‘No Worries’ for the Vegetarian Filipino

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For many, taking away meat from the diet of the meat-centric Filipino culture is like taking away their affection for karaoke and San Miguel beer. But vegetarian chef Jay-Ar Pugao has put these presumptions to rest with No Worries Catering, a business that caters (pun intended) to vegetarians and non-vegetarians alike.

Pugao, an immigrant from the Philippines, did not begin his vegetarian lifestyle until 1995, at age 16.

“My initial reason for [becoming vegetarian] was because my mother had a heart attack, and the doctor said it was stress and her diet,” says Pugao, who set up shop in Oakland. “That’s when I wanted to stop eating meat, so it would be easier for my mom to make healthier food.”

His company came from a business proposal in high school. Pugao won a grant and bought the basic necessities. As for the carefree name of his company, he wanted to promote a healthy lifestyle.

“The name came from the idea that Filipino food is great but is high in cholesterol, oily, and is all meat,” says Pugao. “I wanted to counter the idea by naming the business ‘No Worries.’”

In 2000, when he felt confident with his culinary skills, Pugao dubbed himself a chef. With no formal training, he says that he got hands-on training from his mother, who started the substitution of meat with soy protein. “She’s the actual innovator,” gushes Pugao. “I just took it and ran.”

With steamed pork buns, roasted duck and chicken adobo lining the buffet lines of Asian cultures, it may seem like a radical move for an Asian American to come out of the vegetarian closet — but not too drastic.

“Asians have been living with vegetarianism in their diets for centuries,” says Pugao. “The Filipino culture has a few dishes that are only vegetables and beans, so a vegetarian diet is not uncommon if you look at the bigger picture.”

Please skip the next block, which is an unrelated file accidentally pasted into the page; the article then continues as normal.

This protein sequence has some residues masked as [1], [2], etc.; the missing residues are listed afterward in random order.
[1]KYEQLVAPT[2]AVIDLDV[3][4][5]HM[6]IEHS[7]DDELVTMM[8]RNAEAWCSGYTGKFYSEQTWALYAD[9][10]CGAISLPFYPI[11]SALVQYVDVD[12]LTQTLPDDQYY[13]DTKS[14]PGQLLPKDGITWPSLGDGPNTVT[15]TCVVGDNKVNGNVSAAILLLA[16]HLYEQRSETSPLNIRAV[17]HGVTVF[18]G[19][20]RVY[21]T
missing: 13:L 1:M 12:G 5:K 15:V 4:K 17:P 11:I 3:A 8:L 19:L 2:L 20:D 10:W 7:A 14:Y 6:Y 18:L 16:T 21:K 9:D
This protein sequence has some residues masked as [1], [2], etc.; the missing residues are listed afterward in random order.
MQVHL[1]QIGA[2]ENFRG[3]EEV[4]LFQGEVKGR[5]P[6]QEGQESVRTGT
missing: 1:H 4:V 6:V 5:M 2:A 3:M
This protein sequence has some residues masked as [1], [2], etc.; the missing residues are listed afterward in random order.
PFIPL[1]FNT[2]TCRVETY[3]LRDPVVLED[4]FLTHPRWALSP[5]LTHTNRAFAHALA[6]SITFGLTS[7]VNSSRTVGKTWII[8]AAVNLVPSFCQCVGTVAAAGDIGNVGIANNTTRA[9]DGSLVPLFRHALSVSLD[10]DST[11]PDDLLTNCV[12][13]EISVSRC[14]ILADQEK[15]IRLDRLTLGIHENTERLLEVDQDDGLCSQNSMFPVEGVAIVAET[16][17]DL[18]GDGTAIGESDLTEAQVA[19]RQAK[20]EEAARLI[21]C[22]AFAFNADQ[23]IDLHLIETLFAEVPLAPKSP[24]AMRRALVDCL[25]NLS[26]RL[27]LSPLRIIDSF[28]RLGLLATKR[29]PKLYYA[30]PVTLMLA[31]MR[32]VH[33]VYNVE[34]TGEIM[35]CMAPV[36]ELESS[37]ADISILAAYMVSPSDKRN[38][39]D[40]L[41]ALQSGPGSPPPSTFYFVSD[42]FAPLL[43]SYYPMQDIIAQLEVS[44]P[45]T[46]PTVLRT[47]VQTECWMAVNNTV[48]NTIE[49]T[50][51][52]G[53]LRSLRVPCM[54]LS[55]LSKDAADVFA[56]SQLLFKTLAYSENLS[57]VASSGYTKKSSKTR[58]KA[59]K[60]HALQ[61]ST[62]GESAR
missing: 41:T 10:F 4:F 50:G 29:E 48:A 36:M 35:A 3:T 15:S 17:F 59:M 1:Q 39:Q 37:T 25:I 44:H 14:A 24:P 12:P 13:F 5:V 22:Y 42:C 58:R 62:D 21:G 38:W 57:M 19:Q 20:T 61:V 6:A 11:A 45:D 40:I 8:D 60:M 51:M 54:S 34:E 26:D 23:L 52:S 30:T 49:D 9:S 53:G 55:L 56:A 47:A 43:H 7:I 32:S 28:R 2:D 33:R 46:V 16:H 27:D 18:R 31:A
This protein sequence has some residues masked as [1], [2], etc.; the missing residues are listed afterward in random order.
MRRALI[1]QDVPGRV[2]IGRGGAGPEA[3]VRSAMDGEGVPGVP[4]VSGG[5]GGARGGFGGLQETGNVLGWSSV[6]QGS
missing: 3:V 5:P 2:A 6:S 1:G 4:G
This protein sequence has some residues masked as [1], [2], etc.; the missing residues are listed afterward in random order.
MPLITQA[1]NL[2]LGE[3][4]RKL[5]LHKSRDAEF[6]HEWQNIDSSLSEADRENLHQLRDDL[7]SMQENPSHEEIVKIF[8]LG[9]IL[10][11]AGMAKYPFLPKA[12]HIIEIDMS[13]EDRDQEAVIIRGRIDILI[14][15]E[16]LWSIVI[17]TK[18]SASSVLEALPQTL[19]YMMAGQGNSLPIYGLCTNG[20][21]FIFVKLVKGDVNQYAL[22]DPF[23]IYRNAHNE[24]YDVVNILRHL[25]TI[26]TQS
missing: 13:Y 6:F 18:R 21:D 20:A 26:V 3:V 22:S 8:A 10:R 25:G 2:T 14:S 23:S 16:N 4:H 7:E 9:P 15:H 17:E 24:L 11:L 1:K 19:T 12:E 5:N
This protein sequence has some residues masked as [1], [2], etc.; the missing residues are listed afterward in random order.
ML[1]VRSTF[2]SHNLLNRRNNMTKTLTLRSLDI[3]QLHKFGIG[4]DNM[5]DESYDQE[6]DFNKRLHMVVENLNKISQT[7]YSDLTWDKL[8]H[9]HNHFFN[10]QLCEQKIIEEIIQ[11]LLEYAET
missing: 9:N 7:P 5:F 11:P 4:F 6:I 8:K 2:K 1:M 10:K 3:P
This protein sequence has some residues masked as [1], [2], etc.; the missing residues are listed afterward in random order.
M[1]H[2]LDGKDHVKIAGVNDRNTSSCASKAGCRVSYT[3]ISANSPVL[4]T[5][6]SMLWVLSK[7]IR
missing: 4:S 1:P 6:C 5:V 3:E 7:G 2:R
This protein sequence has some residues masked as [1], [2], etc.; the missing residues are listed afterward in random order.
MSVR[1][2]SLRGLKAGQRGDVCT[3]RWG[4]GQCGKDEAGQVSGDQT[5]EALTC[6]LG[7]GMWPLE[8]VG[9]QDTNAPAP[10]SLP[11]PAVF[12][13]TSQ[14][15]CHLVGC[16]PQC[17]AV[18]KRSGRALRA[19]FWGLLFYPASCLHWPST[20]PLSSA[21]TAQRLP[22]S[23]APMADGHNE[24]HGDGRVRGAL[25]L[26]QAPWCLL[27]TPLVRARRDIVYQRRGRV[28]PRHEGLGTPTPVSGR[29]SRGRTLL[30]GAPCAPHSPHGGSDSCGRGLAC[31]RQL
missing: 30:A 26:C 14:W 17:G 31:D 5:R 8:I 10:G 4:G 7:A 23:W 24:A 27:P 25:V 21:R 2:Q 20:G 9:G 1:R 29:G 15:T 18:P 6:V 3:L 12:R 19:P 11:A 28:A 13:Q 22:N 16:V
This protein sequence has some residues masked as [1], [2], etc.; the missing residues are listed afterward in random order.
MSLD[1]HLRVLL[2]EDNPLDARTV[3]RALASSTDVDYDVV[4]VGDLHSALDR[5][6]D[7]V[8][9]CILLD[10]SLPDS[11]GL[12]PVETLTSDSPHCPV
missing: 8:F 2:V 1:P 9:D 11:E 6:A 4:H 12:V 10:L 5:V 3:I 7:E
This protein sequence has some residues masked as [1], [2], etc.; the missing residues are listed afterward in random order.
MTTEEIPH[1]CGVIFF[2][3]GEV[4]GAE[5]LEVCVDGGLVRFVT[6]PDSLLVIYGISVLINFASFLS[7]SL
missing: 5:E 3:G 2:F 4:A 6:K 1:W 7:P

Pugao says that 90 percent of his close friends are vegetarian or vegan, and that creates a solid network of people when dining. But Pugao has learned to cope with group dining dilemmas.

“Because our food is a big part of our culture, it almost seems that if you do not partake in eating with the family or friends, it becomes a sense of disrespect,” says Pugao. “In the beginning, it was difficult for me to fully be comfortable representing my beliefs. But as I got to be knowledgeable in the choices that I made, I became an agent in educating people on vegetarianism.”

Pugao never imposes himself on people when he goes out to eat or when he is surrounded by an event with a meat-only menu. He makes sure to eat beforehand or kindly decline.

But with Pugao’s menu to choose from, one might consider jumping on the veggie bandwagon.

Substituting soy for meat, his dishes stay true to Filipino cuisine, from kare-kare (soy meat in a traditional peanut sauce) to meatless lumpia (Filipino eggrolls). But it’s Pugao’s apritada (a tomato-based stew and the first veggie dish he ever made) that remains the most popular.

Bay Area residents have tried his cuisine at the annual “Eat Now, Laugh Later” event, which includes a three-course vegan Filipino meal, a live cooking demo and stand-up comedy. Celebrating its second year, the event takes place Oct. 25 at Bistro de Manila in Oakland, Calif.

“The ultimate goal is to inform people on the concept of Filipino vegetarian food,” says Pugao.

Pugao will continue to serve as an ambassador in the vegetarian Asian community, but that doesn’t mean he wouldn’t consider showcasing his skills on television.

“I would love to be on Top Chef,” says Pugao, “but sometimes, they handle meat, which I choose to not do. So I guess I would be on Iron Chef instead, where they just pick one ingredient and you could create dishes. It would have to be a vegetable or tofu, of course.”

To buy tickets for “Eat Now, Laugh Later” visit BrownPaperTickets.com.
For more information on No Worries Catering, visit filipinoveganfood.com.

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